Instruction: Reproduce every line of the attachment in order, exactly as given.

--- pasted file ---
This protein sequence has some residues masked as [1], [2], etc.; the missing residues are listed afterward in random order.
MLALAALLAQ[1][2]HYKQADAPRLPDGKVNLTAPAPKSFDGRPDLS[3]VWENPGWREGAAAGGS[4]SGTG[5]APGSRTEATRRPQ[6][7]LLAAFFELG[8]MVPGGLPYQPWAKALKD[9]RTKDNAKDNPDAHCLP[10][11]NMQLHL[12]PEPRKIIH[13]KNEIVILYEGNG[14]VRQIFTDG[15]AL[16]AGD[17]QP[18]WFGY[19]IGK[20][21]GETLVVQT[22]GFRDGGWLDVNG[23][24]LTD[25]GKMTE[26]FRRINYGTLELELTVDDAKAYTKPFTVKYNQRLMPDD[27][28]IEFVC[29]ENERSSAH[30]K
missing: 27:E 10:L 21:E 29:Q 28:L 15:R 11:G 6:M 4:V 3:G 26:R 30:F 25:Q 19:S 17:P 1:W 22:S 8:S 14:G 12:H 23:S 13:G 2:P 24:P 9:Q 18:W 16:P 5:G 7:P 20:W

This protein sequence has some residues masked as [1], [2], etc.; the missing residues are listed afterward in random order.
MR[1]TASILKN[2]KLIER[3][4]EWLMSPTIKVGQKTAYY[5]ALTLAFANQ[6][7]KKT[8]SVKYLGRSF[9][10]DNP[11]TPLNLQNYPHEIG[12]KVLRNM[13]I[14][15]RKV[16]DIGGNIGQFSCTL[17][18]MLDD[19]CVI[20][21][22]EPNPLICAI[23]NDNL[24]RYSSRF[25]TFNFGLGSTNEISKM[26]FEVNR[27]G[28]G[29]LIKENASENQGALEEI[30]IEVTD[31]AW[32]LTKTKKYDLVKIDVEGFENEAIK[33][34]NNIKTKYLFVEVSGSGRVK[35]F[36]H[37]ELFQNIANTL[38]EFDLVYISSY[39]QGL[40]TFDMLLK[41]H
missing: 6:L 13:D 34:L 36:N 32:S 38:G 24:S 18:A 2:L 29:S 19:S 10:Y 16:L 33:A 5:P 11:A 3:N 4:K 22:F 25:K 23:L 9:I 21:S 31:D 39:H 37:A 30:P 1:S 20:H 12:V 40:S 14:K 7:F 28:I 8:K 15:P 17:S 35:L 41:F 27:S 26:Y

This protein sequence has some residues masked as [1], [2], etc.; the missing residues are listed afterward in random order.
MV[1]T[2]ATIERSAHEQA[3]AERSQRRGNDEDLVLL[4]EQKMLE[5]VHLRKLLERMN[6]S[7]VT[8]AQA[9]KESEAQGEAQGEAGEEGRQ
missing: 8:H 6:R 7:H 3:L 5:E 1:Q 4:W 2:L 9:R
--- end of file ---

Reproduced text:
This protein sequence has some residues masked as [1], [2], etc.; the missing residues are listed afterward in random order.
MLALAALLAQ[1][2]HYKQADAPRLPDGKVNLTAPAPKSFDGRPDLS[3]VWENPGWREGAAAGGS[4]SGTG[5]APGSRTEATRRPQ[6][7]LLAAFFELG[8]MVPGGLPYQPWAKALKD[9]RTKDNAKDNPDAHCLP[10][11]NMQLHL[12]PEPRKIIH[13]KNEIVILYEGNG[14]VRQIFTDG[15]AL[16]AGD[17]QP[18]WFGY[19]IGK[20][21]GETLVVQT[22]GFRDGGWLDVNG[23][24]LTD[25]GKMTE[26]FRRINYGTLELELTVDDAKAYTKPFTVKYNQRLMPDD[27][28]IEFVC[29]ENERSSAH[30]K
missing: 27:E 10:L 21:E 29:Q 28:L 15:R 11:G 6:M 4:V 3:G 26:R 30:F 25:Q 19:S 17:P 1:W 22:S 8:S 14:G 12:H 23:S 13:G 2:P 24:P 9:Q 18:W 16:P 5:G 7:P 20:W

This protein sequence has some residues masked as [1], [2], etc.; the missing residues are listed afterward in random order.
MR[1]TASILKN[2]KLIER[3][4]EWLMSPTIKVGQKTAYY[5]ALTLAFANQ[6][7]KKT[8]SVKYLGRSF[9][10]DNP[11]TPLNLQNYPHEIG[12]KVLRNM[13]I[14][15]RKV[16]DIGGNIGQFSCTL[17][18]MLDD[19]CVI[20][21][22]EPNPLICAI[23]NDNL[24]RYSSRF[25]TFNFGLGSTNEISKM[26]FEVNR[27]G[28]G[29]LIKENASENQGALEEI[30]IEVTD[31]AW[32]LTKTKKYDLVKIDVEGFENEAIK[33][34]NNIKTKYLFVEVSGSGRVK[35]F[36]H[37]ELFQNIANTL[38]EFDLVYISSY[39]QGL[40]TFDMLLK[41]H
missing: 6:L 13:D 34:L 36:N 32:S 38:G 24:S 18:A 2:L 29:S 19:S 10:Y 16:L 33:A 5:P 11:A 3:N 4:K 22:F 25:K 23:L 9:I 21:S 31:D 39:H 37:A 30:P 1:S 20:H 12:V 40:S 14:K 7:F 28:I 8:K 15:P 17:S 35:L 41:F 27:S 26:Y

This protein sequence has some residues masked as [1], [2], etc.; the missing residues are listed afterward in random order.
MV[1]T[2]ATIERSAHEQA[3]AERSQRRGNDEDLVLL[4]EQKMLE[5]VHLRKLLERMN[6]S[7]VT[8]AQA[9]KESEAQGEAQGEAGEEGRQ
missing: 8:H 6:R 7:H 3:L 5:E 1:Q 4:W 2:L 9:R